I’m not trying to beat a dead horse in addressing this issue of social justice and Christian ministry. In the few days that this bombshell was announced by The Gospel Coalition, some real good articles have been written on the problem with inviting unsaved people to lecture Christians on social issues. I’d like to follow up with some questions for The Gospel Coalition to consider answering for the growing community of people turning their backs on the organization.
1) Were there no Christians with a deep understanding of Scripture, indwelled by the Holy Spirit, who could speak about these issues? See, the accusation being railed against you is that you are attempting to expand your audience by inviting another demographic, namely, conservative non-Christians, to your conferences. Some of us are scratching our heads trying to figure this one out, and this is the only reason we can come up with other than, well, incompetence. They’re both pretty bad, btw.
2) Churches have been donating to homeless shelters, adopting children, doing food drives, giving to Samaritan’s purse, building houses, doing medical work in 3rd world countries for decades. How much has this endeared the secular community to Christianity? We’re still called bigots, cop-killers, elitists, crazies, aren’t we? We give more to our community than all the other social groups in our country! See, the thing is, we’re suppose to give and love without the expectation of getting anything back, including power, social clout, and a comfortable life-style.
3) Matthew 6:23 says, “But when your eye is bad, your whole body is filled with darkness. And if the light you think you have is actually darkness, how deep that darkness is!” TGC, you are inviting real darkness to lecture those “in the light” on justice. Are you comfortable with that?
4) When Jesus gave His Commission to the disciples in Matthew 28, did he accidentally leave the part out about trying to change every tribe, tongue, and nation through political gains? Why don’t Paul or any of the Apostles instruct us to partner with the unsaved world to make our communities more accepting of Christian values?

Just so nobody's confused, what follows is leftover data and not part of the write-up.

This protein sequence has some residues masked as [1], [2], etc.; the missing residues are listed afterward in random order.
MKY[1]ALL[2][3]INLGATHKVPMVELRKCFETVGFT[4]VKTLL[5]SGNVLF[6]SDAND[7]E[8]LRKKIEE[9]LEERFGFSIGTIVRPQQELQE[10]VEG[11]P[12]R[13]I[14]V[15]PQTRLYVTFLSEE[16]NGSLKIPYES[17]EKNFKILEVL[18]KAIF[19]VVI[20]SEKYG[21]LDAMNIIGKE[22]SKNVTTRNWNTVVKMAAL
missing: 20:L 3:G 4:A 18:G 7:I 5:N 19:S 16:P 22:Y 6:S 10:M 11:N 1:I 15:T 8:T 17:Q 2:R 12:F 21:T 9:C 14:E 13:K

5) For an organization that cares so much about worldview-level change, that is, at the heart-level, why are you promoting change that is only outward, through coercion by the law? Since when is power and majority the mechanism for Godly change? We are the majority in America, 50+%, yet we are still being marginalized and hated. People are more divided, not less — because “People hate the light, and love the darkness.”
6) “There are a thousand needs in the world, and none of them compares to the global need for the gospel.” Didn’t John Piper say this? With thousands of social causes to fight for, what made you choose the causes you chose to represent at the conference. You chose the popular ones, didn’t you? You chose the ones that get the most media coverage (important issues, yes), but all the while ignoring thousands of other atrocities. Why get distracted by the popular symptoms of the day, rather than zeroing in on the much worse disease. Why distract your readers and followers from what will really make a difference, and fix ALL the issues through the sanctification of the Holy Spirit. This is why you are losing credibility, and you look like you’re just trying to sell more books.
People in our village in Papua New Guinea have received education by good doctors on good hygiene practices. It was terrific, and some listened, for a bit. But as time went on, people stopped doing what they were suppose to be doing, because the social reform wasn’t accompanied by worldview change. It just didn’t stick. There are people in our village who have even been educated that women should be respected, or equal to men, and that men should not beat their wives — yet men continue to beat their wives, treat them as slaves, and commit adultery freely. The world’s attempts to bring social justice and change just aren’t as effective, because they don’t get to the root of the problem. The injustices of the world are rooted in sin, which is the act of putting yourself in the place of God as decision-maker. Worldview is the issue: people are doing what they do because they don’t see the world as God does. We’ve seen first-hand in PNG that the best enactment for social change is a worldview shift, through the teaching of the Bible, starting in Genesis. There we see that God is the ultimate decision-maker, because He is the Creator. He gets the final say.
7) So, TGC, last question: why are we asking people with a different worldview to educate us (with the right worldview) on enacting social change?